Weekly Answers To Frequently Asked Questions

Why is organic food so expensive?

When I asked a green grocer at my local organic shop why were the two tomatoes I was purchasing so expensive, the response was, "well they're organic that's why". This type of attitude does a disservice to organic food. Does it really have to be so expensive?

Organic foods are currently more expensive for a number of reasons.

Firstly, the yields are on average between 10 and 20% lower than in conventional agriculture and, with some crops (potatoes, for example), it may be as much as 40% lower.

Also, production costs are higher in organic farming. For example, organic farmers don't use herbicides so they have to weed some crops, such as onions and carrots, by hand. Such a labour intensive method contributes to a more expensive product.

This explains why organic foods are currently more expensive, and also why the differences in price are more for some foods (e.g. potatoes) than for others (e.g. mushrooms). However, this explanation is very simplistic as it doesn't take into account the hidden costs associated with food production.

The cost to the environment
Agricultural practices that make use of pesticides and fertilisers can be expensive because of the harmful effect they have on the human health and the environment. The price we pay for our food does not take into account the cost of solving these problems – we pay for those indirectly through tax, which the government then uses to try and limit the damage inflicted by agriculture.

Some scientists have estimated that the use of just one agrochemical (methyl-bromide) contributes to more than 20% of the global ozone depletion. This in turn is estimated to double the incidence of skin cancer globally.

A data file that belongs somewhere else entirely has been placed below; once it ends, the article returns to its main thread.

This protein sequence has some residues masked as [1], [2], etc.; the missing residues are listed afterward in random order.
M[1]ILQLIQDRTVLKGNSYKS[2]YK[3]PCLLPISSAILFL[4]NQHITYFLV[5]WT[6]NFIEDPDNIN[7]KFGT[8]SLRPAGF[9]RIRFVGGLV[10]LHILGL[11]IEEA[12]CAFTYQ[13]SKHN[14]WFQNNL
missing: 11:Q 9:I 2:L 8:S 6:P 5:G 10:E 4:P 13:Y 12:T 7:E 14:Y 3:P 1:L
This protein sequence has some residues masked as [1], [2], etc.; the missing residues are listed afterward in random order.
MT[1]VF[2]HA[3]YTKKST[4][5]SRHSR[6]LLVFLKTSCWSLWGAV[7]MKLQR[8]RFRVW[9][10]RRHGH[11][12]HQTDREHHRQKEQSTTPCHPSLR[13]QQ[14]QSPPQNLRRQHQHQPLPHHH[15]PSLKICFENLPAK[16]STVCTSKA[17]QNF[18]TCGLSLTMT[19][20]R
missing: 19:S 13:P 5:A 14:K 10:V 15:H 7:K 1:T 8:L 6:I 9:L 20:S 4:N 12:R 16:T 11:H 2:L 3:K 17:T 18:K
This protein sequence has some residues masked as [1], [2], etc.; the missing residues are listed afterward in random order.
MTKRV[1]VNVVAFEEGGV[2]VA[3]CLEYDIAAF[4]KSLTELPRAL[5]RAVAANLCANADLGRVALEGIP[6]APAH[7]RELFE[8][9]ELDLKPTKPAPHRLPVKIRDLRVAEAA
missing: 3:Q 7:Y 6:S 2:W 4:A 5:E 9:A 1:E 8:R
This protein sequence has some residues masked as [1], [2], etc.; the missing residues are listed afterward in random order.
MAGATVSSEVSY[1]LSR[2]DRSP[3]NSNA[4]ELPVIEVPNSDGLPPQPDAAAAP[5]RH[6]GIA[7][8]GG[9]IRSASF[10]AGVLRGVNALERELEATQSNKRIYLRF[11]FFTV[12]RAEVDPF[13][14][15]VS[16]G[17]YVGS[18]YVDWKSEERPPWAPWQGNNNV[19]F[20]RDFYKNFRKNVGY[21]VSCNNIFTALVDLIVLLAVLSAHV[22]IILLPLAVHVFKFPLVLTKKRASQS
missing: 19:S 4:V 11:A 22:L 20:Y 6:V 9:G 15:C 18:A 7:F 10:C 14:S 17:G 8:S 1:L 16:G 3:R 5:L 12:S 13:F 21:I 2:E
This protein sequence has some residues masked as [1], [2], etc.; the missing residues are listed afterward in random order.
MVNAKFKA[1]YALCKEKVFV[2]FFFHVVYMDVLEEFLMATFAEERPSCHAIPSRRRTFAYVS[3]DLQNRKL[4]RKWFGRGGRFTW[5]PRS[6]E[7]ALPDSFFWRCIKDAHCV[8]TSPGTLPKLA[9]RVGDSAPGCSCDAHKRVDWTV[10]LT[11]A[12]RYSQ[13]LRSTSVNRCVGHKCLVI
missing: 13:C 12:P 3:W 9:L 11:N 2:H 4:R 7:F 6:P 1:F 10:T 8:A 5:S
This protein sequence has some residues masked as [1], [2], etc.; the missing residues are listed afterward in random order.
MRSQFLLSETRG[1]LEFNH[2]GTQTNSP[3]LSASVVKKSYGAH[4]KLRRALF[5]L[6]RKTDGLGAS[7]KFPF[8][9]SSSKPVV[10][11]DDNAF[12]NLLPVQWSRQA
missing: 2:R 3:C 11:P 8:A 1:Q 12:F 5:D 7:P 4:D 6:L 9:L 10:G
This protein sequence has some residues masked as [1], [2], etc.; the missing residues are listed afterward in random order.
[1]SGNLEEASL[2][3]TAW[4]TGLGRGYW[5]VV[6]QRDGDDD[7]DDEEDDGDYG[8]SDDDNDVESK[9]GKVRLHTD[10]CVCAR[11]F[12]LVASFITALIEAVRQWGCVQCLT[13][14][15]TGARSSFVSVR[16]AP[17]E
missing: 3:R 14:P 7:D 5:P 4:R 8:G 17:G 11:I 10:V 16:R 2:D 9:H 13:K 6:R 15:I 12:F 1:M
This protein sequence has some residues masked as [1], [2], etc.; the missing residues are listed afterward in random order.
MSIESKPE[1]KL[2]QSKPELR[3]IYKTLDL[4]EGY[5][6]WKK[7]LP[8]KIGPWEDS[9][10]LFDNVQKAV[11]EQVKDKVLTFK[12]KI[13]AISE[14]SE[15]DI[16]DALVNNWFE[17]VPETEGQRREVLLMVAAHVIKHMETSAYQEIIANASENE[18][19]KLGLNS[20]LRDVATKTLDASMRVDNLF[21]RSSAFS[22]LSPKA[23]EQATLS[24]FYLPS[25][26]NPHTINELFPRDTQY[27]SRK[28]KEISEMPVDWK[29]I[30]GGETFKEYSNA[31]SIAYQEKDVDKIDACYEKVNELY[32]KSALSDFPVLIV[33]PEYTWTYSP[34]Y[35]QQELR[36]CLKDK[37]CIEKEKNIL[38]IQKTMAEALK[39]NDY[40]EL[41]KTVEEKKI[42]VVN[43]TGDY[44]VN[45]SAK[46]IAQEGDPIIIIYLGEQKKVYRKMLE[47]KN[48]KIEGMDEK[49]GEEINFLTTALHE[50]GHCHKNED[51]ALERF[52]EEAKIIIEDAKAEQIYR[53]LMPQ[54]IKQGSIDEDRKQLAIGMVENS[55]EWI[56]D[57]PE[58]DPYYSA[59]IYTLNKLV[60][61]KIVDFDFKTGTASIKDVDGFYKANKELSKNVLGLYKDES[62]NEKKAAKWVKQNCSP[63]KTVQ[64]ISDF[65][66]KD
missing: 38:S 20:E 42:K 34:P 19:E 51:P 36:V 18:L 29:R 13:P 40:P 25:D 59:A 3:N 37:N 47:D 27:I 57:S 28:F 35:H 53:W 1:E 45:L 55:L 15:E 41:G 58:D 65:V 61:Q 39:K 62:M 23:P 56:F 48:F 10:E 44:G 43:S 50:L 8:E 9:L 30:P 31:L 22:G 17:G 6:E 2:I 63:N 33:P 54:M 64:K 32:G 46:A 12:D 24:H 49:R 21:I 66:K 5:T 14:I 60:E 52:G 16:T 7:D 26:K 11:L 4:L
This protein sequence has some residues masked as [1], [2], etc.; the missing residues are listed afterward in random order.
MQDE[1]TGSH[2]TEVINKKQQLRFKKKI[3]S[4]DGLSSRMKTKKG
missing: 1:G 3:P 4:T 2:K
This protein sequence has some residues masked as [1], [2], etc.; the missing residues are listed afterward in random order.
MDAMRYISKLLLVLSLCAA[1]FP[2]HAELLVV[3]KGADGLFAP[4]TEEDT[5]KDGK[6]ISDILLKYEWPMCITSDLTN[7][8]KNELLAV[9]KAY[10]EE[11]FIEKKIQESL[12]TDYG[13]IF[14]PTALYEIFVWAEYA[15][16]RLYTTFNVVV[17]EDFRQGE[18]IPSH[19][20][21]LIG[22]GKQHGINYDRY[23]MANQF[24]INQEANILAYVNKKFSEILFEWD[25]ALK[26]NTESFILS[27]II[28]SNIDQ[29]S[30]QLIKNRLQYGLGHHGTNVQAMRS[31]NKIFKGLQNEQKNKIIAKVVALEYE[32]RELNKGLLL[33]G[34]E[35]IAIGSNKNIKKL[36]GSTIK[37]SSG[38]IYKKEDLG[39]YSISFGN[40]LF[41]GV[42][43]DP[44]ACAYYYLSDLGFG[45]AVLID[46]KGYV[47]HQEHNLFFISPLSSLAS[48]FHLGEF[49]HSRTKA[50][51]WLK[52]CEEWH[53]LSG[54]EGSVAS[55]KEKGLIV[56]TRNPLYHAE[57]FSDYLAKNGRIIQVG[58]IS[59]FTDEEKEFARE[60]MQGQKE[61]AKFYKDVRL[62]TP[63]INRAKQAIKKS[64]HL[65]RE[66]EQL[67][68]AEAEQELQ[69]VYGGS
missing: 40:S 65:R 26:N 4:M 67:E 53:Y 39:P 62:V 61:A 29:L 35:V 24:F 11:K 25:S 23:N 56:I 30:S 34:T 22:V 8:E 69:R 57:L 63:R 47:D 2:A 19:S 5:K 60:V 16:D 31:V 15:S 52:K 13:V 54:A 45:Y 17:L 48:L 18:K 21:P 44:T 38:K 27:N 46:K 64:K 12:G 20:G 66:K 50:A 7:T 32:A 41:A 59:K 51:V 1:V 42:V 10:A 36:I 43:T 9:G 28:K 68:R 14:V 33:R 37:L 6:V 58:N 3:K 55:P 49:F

Our taxes are then used to pay for operations and the care of terminally ill patients. This money is currently not added to the cost of producing crops (such as strawberries) using methyl-bromide. If the environmental cost were accounted for, organic strawberries would be cheaper than conventional ones.

The cost of reducing nitrate levels in drinking water amounts to many millions of pounds. Organic farming systems were repeatedly shown to produce significantly lower nitrate pollution than conventional farming; this reducing the water companies costs. However, we pay for water treatment through our taxes, rather than charging farms proportionately to the amount of pollution they create. If we did, organic food would be become cheaper than conventional foods.

There are many more examples, all of which amount to the same conclusion:

We are currently subsidising conventional farming by not charging farmers for the negative effects of their production methods. This creates an artificially low price for conventional foods and artificially high price premium for organic foods.

Thankfully, there is some hope on the horizon, EU and UK politicians are increasingly acknowledging this imbalance and are discussing proposals to correct it. This will involve either introducing 'pesticide taxes' for farming methods that damage the environment or rewarding organic farmers for environmentally friendly practices. If this becomes a reality, the net effect for the consumer will be that the price differential between organic and conventional food will be reduced.